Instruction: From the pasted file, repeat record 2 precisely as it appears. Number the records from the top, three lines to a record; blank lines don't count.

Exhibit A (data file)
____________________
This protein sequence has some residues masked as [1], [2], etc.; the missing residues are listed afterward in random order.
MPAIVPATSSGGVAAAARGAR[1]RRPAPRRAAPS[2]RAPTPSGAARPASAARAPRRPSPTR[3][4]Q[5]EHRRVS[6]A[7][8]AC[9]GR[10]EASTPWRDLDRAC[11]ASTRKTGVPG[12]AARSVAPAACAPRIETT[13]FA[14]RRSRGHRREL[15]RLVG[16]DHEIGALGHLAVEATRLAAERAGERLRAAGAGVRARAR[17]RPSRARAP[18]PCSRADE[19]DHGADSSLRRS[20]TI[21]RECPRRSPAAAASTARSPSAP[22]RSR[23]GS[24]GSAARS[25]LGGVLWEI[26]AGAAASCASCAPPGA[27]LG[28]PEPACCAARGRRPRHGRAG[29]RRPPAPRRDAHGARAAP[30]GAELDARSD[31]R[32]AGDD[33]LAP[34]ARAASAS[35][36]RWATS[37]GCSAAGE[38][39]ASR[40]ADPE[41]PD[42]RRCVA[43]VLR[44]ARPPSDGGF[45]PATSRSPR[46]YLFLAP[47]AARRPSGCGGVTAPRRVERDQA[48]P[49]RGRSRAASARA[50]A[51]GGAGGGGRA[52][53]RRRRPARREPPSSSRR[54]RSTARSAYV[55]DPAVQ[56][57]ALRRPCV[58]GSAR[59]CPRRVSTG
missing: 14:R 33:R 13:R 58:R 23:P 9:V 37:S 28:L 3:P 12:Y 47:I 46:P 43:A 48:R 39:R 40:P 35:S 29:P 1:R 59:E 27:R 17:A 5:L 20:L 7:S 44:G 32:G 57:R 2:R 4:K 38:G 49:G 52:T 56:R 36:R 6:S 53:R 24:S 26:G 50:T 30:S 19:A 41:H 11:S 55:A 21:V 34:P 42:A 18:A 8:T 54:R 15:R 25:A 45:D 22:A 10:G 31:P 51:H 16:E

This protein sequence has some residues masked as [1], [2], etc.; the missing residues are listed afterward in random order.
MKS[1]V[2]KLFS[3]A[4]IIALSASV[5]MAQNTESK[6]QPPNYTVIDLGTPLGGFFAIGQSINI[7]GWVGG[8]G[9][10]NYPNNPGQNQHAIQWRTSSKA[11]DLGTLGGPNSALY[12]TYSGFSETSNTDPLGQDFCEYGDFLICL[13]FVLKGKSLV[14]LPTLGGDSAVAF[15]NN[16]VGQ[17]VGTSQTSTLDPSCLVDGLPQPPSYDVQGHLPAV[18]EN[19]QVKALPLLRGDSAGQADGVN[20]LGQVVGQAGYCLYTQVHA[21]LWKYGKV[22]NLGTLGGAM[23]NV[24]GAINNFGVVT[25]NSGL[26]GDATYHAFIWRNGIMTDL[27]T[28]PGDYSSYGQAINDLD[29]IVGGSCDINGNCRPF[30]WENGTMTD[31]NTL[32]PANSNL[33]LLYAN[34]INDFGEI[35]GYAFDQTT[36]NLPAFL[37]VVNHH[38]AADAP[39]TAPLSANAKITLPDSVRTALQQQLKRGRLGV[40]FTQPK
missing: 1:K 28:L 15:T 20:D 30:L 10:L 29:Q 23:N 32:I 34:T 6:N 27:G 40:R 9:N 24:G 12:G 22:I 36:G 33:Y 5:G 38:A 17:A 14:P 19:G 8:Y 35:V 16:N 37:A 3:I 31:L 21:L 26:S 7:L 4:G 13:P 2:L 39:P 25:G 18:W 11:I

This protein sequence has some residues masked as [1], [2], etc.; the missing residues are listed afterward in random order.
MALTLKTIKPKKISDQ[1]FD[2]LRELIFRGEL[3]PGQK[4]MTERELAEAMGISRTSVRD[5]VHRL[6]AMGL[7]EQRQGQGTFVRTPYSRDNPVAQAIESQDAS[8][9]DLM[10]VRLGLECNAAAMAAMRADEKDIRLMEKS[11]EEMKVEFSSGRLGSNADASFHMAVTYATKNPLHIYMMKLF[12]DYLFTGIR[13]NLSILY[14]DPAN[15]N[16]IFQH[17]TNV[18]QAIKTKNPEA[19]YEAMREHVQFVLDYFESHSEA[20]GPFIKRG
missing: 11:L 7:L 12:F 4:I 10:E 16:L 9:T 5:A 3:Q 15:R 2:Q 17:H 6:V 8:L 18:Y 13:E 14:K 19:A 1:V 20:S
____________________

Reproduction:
This protein sequence has some residues masked as [1], [2], etc.; the missing residues are listed afterward in random order.
MKS[1]V[2]KLFS[3]A[4]IIALSASV[5]MAQNTESK[6]QPPNYTVIDLGTPLGGFFAIGQSINI[7]GWVGG[8]G[9][10]NYPNNPGQNQHAIQWRTSSKA[11]DLGTLGGPNSALY[12]TYSGFSETSNTDPLGQDFCEYGDFLICL[13]FVLKGKSLV[14]LPTLGGDSAVAF[15]NN[16]VGQ[17]VGTSQTSTLDPSCLVDGLPQPPSYDVQGHLPAV[18]EN[19]QVKALPLLRGDSAGQADGVN[20]LGQVVGQAGYCLYTQVHA[21]LWKYGKV[22]NLGTLGGAM[23]NV[24]GAINNFGVVT[25]NSGL[26]GDATYHAFIWRNGIMTDL[27]T[28]PGDYSSYGQAINDLD[29]IVGGSCDINGNCRPF[30]WENGTMTD[31]NTL[32]PANSNL[33]LLYAN[34]INDFGEI[35]GYAFDQTT[36]NLPAFL[37]VVNHH[38]AADAP[39]TAPLSANAKITLPDSVRTALQQQLKRGRLGV[40]FTQPK
missing: 1:K 28:L 15:T 20:D 30:L 10:L 29:Q 23:N 32:I 34:T 6:N 27:G 40:R 9:N 24:G 12:G 22:I 36:G 33:Y 5:G 38:A 17:A 14:P 19:G 8:Y 35:V 16:N 37:A 3:I 31:L 21:L 26:S 7:L 4:G 13:P 2:L 39:P 25:G 18:W 11:I